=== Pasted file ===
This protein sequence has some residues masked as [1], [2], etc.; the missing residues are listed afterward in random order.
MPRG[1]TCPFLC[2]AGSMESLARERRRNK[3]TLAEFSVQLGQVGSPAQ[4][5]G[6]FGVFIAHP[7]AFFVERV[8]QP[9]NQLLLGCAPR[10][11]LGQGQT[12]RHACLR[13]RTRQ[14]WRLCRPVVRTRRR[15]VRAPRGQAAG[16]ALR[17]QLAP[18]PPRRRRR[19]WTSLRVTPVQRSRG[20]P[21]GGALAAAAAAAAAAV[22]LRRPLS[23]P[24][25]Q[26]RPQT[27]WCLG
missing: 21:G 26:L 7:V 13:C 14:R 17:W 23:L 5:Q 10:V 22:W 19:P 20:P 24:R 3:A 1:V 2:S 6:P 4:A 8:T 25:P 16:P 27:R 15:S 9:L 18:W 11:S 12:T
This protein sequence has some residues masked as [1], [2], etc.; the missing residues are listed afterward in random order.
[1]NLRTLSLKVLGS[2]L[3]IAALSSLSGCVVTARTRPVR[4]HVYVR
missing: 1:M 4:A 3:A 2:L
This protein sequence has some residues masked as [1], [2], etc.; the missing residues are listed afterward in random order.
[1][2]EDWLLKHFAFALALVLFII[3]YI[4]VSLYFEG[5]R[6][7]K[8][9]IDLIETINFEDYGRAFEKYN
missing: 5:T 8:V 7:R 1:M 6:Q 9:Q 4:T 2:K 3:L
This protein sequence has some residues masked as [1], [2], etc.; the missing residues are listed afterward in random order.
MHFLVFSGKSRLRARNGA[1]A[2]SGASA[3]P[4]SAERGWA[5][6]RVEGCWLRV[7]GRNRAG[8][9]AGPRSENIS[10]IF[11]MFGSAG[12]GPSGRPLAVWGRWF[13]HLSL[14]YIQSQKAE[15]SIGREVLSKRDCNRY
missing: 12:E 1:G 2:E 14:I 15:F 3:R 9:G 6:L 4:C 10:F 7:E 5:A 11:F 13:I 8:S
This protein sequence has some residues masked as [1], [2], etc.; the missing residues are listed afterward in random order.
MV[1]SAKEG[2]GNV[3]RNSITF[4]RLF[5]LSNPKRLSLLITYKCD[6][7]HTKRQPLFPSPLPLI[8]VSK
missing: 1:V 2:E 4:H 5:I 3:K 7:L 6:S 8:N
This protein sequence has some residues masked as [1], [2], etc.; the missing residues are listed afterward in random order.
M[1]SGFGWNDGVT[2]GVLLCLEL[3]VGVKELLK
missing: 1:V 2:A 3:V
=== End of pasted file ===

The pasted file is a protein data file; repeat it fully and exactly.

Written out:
This protein sequence has some residues masked as [1], [2], etc.; the missing residues are listed afterward in random order.
MPRG[1]TCPFLC[2]AGSMESLARERRRNK[3]TLAEFSVQLGQVGSPAQ[4][5]G[6]FGVFIAHP[7]AFFVERV[8]QP[9]NQLLLGCAPR[10][11]LGQGQT[12]RHACLR[13]RTRQ[14]WRLCRPVVRTRRR[15]VRAPRGQAAG[16]ALR[17]QLAP[18]PPRRRRR[19]WTSLRVTPVQRSRG[20]P[21]GGALAAAAAAAAAAV[22]LRRPLS[23]P[24][25]Q[26]RPQT[27]WCLG
missing: 21:G 26:L 7:V 13:C 14:R 17:W 23:L 5:Q 10:V 22:W 19:P 20:P 24:R 3:A 1:V 2:S 6:P 4:A 8:T 25:P 16:P 27:R 15:S 9:L 18:W 11:S 12:T
This protein sequence has some residues masked as [1], [2], etc.; the missing residues are listed afterward in random order.
[1]NLRTLSLKVLGS[2]L[3]IAALSSLSGCVVTARTRPVR[4]HVYVR
missing: 1:M 4:A 3:A 2:L
This protein sequence has some residues masked as [1], [2], etc.; the missing residues are listed afterward in random order.
[1][2]EDWLLKHFAFALALVLFII[3]YI[4]VSLYFEG[5]R[6][7]K[8][9]IDLIETINFEDYGRAFEKYN
missing: 5:T 8:V 7:R 1:M 6:Q 9:Q 4:T 2:K 3:L
This protein sequence has some residues masked as [1], [2], etc.; the missing residues are listed afterward in random order.
MHFLVFSGKSRLRARNGA[1]A[2]SGASA[3]P[4]SAERGWA[5][6]RVEGCWLRV[7]GRNRAG[8][9]AGPRSENIS[10]IF[11]MFGSAG[12]GPSGRPLAVWGRWF[13]HLSL[14]YIQSQKAE[15]SIGREVLSKRDCNRY
missing: 12:E 1:G 2:E 14:I 15:F 3:R 9:G 6:L 4:C 10:F 7:E 5:A 11:F 13:I 8:S
This protein sequence has some residues masked as [1], [2], etc.; the missing residues are listed afterward in random order.
MV[1]SAKEG[2]GNV[3]RNSITF[4]RLF[5]LSNPKRLSLLITYKCD[6][7]HTKRQPLFPSPLPLI[8]VSK
missing: 1:V 2:E 4:H 5:I 3:K 7:L 6:S 8:N
This protein sequence has some residues masked as [1], [2], etc.; the missing residues are listed afterward in random order.
M[1]SGFGWNDGVT[2]GVLLCLEL[3]VGVKELLK
missing: 1:V 2:A 3:V